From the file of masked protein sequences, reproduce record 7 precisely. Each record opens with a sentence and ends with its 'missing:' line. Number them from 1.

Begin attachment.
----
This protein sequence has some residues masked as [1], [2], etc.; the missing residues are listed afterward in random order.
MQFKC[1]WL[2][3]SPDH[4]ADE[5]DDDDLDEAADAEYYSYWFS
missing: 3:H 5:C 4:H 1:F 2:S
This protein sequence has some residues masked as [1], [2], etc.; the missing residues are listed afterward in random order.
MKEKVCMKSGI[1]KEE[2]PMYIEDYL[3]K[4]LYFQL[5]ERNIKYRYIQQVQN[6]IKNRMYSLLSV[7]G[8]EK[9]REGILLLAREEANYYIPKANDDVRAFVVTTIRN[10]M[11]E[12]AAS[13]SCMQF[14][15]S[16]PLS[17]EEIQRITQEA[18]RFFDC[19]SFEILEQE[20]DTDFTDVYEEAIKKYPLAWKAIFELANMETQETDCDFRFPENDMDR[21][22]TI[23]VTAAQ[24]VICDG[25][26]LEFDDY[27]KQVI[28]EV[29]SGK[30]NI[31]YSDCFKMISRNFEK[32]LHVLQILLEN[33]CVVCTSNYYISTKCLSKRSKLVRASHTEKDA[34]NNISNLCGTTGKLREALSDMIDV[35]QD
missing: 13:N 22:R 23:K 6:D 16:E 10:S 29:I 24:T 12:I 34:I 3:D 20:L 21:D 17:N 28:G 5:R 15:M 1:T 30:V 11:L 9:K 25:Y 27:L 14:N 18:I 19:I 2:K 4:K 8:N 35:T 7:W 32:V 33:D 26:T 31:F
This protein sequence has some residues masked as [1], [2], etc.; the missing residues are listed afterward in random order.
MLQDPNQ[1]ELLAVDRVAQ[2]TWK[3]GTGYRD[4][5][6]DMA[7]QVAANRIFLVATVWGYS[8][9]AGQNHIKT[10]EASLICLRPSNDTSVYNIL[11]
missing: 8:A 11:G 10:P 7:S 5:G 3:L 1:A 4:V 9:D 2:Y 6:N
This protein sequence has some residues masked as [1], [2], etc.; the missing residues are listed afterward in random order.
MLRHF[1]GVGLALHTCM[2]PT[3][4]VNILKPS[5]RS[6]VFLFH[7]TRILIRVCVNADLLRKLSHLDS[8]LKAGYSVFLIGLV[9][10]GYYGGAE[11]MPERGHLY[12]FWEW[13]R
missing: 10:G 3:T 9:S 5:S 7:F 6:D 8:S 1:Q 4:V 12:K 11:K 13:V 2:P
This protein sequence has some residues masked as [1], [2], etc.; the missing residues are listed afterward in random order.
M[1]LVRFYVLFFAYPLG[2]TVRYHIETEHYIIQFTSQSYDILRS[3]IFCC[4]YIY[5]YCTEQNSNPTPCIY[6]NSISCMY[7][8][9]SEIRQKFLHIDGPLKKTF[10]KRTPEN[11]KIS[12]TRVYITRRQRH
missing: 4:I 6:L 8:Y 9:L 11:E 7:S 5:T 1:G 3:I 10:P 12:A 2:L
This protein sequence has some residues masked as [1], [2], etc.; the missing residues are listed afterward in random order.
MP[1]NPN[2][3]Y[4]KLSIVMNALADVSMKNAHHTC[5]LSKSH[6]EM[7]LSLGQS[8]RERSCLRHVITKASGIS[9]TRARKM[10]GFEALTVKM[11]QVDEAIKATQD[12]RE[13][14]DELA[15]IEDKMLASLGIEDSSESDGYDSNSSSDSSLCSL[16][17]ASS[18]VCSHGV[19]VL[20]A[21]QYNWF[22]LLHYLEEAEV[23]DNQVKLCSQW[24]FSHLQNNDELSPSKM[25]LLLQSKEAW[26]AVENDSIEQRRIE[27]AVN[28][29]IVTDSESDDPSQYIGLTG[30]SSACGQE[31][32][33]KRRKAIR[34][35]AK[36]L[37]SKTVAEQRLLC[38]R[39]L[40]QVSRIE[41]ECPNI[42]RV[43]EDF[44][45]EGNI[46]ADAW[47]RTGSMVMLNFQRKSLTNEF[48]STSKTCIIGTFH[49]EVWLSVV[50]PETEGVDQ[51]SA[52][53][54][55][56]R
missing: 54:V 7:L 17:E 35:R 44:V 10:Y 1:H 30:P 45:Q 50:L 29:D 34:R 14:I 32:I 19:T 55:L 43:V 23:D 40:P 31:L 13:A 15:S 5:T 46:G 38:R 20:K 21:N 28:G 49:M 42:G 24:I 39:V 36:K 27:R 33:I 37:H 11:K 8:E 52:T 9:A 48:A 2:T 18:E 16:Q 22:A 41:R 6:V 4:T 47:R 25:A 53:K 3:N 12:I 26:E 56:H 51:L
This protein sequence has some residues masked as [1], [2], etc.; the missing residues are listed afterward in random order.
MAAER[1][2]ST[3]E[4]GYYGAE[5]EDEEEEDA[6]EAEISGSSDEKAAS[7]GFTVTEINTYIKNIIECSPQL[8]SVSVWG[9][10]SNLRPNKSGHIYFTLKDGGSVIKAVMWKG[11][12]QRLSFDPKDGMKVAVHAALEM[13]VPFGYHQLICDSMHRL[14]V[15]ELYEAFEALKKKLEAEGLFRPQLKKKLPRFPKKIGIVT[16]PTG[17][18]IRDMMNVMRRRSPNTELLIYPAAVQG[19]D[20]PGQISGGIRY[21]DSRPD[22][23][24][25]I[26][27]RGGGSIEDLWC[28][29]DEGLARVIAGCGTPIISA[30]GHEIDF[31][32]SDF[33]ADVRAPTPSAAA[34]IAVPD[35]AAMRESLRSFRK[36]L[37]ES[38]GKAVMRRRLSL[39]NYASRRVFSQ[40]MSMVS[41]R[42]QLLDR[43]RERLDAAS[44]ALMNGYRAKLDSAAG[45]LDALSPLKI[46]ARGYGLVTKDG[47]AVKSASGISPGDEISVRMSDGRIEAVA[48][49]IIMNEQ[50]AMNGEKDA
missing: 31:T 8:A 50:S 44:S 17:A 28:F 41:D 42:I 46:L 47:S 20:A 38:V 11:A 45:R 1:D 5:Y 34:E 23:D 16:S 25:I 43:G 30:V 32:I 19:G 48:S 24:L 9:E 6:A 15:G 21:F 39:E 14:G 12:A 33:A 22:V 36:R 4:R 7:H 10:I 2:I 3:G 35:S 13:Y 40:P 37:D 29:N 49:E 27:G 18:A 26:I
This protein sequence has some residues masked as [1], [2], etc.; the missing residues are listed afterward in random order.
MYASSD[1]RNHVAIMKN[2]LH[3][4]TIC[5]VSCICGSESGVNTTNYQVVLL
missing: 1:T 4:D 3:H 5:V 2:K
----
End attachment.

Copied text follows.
This protein sequence has some residues masked as [1], [2], etc.; the missing residues are listed afterward in random order.
MAAER[1][2]ST[3]E[4]GYYGAE[5]EDEEEEDA[6]EAEISGSSDEKAAS[7]GFTVTEINTYIKNIIECSPQL[8]SVSVWG[9][10]SNLRPNKSGHIYFTLKDGGSVIKAVMWKG[11][12]QRLSFDPKDGMKVAVHAALEM[13]VPFGYHQLICDSMHRL[14]V[15]ELYEAFEALKKKLEAEGLFRPQLKKKLPRFPKKIGIVT[16]PTG[17][18]IRDMMNVMRRRSPNTELLIYPAAVQG[19]D[20]PGQISGGIRY[21]DSRPD[22][23][24][25]I[26][27]RGGGSIEDLWC[28][29]DEGLARVIAGCGTPIISA[30]GHEIDF[31][32]SDF[33]ADVRAPTPSAAA[34]IAVPD[35]AAMRESLRSFRK[36]L[37]ES[38]GKAVMRRRLSL[39]NYASRRVFSQ[40]MSMVS[41]R[42]QLLDR[43]RERLDAAS[44]ALMNGYRAKLDSAAG[45]LDALSPLKI[46]ARGYGLVTKDG[47]AVKSASGISPGDEISVRMSDGRIEAVA[48][49]IIMNEQ[50]AMNGEKDA
missing: 31:T 8:A 50:S 44:S 17:A 28:F 41:D 42:I 46:L 47:S 20:A 38:V 11:A 45:R 1:D 5:Y 34:E 23:D 16:S 25:I 43:G 30:V 32:I 19:G 48:S 24:L 9:E 6:A 15:G 21:F 39:E 14:G 12:A 33:A 22:V 36:R 4:R 7:H 10:I 2:I 3:G 35:S 13:Y 40:P 37:D 29:N 49:E 27:G 18:A 26:I